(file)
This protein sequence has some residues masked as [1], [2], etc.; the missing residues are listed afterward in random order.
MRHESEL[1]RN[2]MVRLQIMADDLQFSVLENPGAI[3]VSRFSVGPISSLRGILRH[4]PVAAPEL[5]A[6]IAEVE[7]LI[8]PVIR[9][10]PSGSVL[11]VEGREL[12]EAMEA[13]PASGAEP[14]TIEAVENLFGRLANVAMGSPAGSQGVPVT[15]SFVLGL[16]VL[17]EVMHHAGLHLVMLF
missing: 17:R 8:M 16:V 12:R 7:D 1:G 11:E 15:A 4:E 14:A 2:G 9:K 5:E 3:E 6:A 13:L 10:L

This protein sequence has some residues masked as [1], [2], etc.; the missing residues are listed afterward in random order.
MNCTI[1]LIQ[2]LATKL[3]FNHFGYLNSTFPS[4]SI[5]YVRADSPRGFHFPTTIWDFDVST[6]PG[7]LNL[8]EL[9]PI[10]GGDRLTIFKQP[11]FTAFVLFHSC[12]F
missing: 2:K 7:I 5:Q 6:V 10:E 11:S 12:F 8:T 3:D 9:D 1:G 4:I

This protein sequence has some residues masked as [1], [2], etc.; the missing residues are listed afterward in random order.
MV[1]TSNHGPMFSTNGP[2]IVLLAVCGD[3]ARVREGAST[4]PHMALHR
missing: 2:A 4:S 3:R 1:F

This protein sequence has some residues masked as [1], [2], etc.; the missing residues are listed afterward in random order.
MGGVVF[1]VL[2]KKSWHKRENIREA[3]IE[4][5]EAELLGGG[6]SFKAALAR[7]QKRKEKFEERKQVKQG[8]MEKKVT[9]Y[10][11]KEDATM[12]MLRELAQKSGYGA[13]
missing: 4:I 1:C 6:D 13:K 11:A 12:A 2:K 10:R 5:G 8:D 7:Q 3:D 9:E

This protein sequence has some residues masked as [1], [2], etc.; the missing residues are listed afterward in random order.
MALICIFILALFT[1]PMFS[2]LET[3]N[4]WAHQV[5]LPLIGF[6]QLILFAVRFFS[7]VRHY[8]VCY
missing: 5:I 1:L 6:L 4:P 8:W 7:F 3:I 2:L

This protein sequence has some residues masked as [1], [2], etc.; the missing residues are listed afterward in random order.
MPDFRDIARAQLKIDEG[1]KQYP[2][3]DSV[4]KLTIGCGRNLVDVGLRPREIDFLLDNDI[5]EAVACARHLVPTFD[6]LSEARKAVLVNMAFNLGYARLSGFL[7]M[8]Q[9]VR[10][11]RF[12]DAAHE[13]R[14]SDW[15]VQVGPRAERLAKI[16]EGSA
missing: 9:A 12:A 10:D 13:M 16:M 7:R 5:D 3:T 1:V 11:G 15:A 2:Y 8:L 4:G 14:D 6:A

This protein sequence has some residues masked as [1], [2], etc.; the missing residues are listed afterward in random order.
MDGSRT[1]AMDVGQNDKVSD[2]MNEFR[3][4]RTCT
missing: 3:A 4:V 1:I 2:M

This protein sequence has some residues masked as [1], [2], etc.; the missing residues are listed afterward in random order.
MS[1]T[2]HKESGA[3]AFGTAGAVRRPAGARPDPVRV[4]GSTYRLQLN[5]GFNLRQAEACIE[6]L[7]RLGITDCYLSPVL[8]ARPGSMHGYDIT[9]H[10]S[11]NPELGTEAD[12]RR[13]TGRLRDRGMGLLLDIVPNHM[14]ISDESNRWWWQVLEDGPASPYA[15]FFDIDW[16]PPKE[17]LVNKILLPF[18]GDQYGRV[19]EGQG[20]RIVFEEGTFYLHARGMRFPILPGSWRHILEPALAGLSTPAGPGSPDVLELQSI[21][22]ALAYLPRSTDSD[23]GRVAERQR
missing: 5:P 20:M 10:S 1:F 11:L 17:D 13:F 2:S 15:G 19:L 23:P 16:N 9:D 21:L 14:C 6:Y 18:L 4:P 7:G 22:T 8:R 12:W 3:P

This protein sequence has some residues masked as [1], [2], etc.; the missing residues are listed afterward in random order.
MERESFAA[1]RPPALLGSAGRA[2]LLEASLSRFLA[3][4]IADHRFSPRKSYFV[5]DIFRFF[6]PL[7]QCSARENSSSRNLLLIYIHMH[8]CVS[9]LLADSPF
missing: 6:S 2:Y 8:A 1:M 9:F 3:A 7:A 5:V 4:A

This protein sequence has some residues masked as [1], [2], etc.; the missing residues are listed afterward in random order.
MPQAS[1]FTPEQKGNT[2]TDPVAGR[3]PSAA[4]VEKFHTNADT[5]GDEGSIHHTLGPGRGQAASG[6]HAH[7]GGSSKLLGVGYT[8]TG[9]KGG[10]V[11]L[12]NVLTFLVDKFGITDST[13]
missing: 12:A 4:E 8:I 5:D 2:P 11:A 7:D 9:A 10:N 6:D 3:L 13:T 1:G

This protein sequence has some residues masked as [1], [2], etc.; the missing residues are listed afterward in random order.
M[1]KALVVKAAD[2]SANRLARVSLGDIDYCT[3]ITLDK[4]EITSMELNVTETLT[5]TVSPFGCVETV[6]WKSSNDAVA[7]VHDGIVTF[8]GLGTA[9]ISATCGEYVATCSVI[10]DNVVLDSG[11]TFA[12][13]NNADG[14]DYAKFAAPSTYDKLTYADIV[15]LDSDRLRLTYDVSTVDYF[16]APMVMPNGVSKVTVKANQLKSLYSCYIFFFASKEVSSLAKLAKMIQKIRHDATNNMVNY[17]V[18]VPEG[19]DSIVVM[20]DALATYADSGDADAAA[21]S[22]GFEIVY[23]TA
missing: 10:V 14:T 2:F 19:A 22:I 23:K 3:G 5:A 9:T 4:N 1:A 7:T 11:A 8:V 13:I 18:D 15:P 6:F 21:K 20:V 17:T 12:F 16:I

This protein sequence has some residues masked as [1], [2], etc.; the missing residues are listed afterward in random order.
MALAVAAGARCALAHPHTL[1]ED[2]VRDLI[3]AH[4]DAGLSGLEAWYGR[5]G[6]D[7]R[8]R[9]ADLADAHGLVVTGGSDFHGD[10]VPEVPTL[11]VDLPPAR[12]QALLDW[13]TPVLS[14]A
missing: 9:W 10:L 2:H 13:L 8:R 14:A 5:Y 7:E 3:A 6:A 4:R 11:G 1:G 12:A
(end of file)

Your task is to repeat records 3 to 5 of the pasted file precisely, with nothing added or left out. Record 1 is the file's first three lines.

This protein sequence has some residues masked as [1], [2], etc.; the missing residues are listed afterward in random order.
MV[1]TSNHGPMFSTNGP[2]IVLLAVCGD[3]ARVREGAST[4]PHMALHR
missing: 2:A 4:S 3:R 1:F

This protein sequence has some residues masked as [1], [2], etc.; the missing residues are listed afterward in random order.
MGGVVF[1]VL[2]KKSWHKRENIREA[3]IE[4][5]EAELLGGG[6]SFKAALAR[7]QKRKEKFEERKQVKQG[8]MEKKVT[9]Y[10][11]KEDATM[12]MLRELAQKSGYGA[13]
missing: 4:I 1:C 6:D 13:K 11:A 12:A 2:K 10:R 5:G 8:D 7:Q 3:D 9:E

This protein sequence has some residues masked as [1], [2], etc.; the missing residues are listed afterward in random order.
MALICIFILALFT[1]PMFS[2]LET[3]N[4]WAHQV[5]LPLIGF[6]QLILFAVRFFS[7]VRHY[8]VCY
missing: 5:I 1:L 6:L 4:P 8:W 7:F 3:I 2:L